In professional sports, it’s often about the money. And at the end of the day, the Oklahoma City Thunder didn’t have the money for guard James Harden.
So late Saturday, the Thunder, who lost to the Miami Heat in five games in last season’s NBA Finals, traded Harden to the Houston Rockets for guards Kevin Martin and Jeremy Lamb, two first-round picks and second-round pick. The Rockets received center Cole Aldrich, guard Daequan Cook and forward Lazar Hayward in the deal.
Harden, the 2011-12 sixth man of the year and a London Olympics gold medalist with Team USA, and the Thunder had been involved in talks about an extension, but the two sides could not find common ground. Instead of risk losing Harden as a restricted free agent after the 2012-13 season, the Thunder decided to make sure they got something in return.
Read full story after the jump“While I never like having to send out quality players like Kevin Martin and Jeremy Lamb, this trade gives us a chance to make an immediate impact on the future of our franchise moving forward,” Rockets owner Leslie Alexander said in a statement. “James Harden was part of Team USA’s gold medal team at the London Olympics and is one of the most skilled shooting guards in the NBA. James, along with the mix of young players we already have in place such as (guard) Jeremy Lin, (forward) Chandler Parsons and (center) Omer Asik give us a very solid group of young, talented players who will form the core of our team.”
The deal cuts to the heart of the plight of small- and mid-market teams such as the Thunder. Can they return all of their top players? Are they willing to have a payroll that surpasses the luxury tax and are they willing to pay the tax when they go over? The Thunder have more than $200 million tied up in salary for forward Kevin Durant, guard Russell Westbrook and forward Serge Ibaka through 2016-17.
Just before midnight ET, Durant tweeted, “Wow.”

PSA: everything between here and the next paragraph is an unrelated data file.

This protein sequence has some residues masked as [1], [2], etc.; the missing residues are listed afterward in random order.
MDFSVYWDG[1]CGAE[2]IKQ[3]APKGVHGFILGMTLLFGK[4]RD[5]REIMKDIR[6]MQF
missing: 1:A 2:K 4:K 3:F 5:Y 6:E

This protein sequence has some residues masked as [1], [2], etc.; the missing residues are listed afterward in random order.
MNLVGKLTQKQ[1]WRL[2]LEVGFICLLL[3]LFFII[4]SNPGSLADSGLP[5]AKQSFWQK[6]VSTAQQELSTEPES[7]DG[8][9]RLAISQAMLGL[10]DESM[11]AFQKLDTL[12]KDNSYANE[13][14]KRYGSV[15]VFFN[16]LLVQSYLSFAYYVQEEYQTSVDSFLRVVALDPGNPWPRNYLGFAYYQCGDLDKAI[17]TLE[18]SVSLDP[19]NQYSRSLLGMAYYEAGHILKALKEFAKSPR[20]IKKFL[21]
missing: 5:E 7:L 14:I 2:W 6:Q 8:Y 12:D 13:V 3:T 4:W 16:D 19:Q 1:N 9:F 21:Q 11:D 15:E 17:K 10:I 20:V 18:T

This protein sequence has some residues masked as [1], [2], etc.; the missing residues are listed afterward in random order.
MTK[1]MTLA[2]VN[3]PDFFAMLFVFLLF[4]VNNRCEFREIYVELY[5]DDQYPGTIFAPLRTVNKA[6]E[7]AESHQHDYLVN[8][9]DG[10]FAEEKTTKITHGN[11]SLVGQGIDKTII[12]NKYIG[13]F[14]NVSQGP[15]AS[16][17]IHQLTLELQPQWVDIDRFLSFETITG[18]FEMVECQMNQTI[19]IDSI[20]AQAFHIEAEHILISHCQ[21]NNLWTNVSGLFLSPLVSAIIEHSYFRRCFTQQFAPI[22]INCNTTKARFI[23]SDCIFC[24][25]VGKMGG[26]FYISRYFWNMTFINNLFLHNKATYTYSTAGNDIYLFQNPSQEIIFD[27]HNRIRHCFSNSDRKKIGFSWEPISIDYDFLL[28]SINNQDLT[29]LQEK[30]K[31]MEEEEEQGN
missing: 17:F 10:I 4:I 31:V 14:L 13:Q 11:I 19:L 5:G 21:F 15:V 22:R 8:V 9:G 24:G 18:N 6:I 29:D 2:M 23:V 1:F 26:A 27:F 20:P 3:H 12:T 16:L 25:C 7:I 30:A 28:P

Larry Bird stepped down as president of the Indiana Pacers in part because he wasn’t sure how much he would be able to spend on the Pacers’ roster. Thunder general manager Sam Presti found himself in a situation where ownership was only willing to spend so much on an extension for Harden. And when Harden didn’t like the offer, the Thunder made a move.
“We wanted to sign James to an extension, but at the end of the day, these situations have to work for all those involved. Our ownership group again showed their commitment to the organization with several significant offers,” Presti said in a statement. “We were unable to reach a mutual agreement, and therefore executed a trade that capitalized on the opportunity to bring in a player of Kevin’s caliber, a young talent like Jeremy and draft picks, which will be important to our organizational goal of a sustainable team.”
The word “sustainable” is key to Presti’s lexicon. He wants to make sure the Thunder have a team not only for the present, but for the future, too. Martin and Lamb address the present and future. Martin is an efficient scoring threat, and while he is not the all-around threat that Harden is, he gives the Thunder more scoring. Rockets general manager Daryl Morey, a firm believer in advanced statistics, loved Martin’s game. Presti, who also appreciates advanced stats, obviously saw something in Martin’s game.
“Oh my gosh!!!!!!! Feels like a damn dream!” Martin told USA TODAY Sports in a text message.